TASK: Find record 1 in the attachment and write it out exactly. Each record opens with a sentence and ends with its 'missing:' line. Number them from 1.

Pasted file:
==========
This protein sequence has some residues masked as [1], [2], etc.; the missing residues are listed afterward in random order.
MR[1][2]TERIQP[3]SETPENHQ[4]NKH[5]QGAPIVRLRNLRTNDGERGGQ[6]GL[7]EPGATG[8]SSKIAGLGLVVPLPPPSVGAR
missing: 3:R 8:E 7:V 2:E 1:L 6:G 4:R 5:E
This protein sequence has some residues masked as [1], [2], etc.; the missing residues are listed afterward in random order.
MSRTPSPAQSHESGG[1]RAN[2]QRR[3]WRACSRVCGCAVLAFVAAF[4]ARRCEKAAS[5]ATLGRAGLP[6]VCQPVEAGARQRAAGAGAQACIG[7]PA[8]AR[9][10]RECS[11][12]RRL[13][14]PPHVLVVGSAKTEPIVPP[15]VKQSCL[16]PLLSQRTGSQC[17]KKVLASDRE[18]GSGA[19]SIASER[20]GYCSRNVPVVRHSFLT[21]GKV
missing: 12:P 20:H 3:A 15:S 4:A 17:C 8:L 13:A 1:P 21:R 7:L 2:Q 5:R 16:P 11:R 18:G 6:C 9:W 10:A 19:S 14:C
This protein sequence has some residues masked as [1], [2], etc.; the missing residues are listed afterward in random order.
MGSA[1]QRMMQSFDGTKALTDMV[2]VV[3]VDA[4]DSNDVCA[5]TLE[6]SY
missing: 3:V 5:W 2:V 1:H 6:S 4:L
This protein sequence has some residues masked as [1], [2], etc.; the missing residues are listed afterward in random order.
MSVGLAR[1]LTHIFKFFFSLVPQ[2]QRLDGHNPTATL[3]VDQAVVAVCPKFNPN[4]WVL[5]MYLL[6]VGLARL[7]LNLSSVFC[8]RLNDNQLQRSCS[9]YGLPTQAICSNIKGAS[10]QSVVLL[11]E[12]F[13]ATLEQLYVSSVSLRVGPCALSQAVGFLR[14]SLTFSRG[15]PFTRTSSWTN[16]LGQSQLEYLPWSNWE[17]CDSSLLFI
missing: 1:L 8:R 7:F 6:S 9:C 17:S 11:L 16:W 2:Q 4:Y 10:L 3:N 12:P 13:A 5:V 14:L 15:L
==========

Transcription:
This protein sequence has some residues masked as [1], [2], etc.; the missing residues are listed afterward in random order.
MR[1][2]TERIQP[3]SETPENHQ[4]NKH[5]QGAPIVRLRNLRTNDGERGGQ[6]GL[7]EPGATG[8]SSKIAGLGLVVPLPPPSVGAR
missing: 3:R 8:E 7:V 2:E 1:L 6:G 4:R 5:E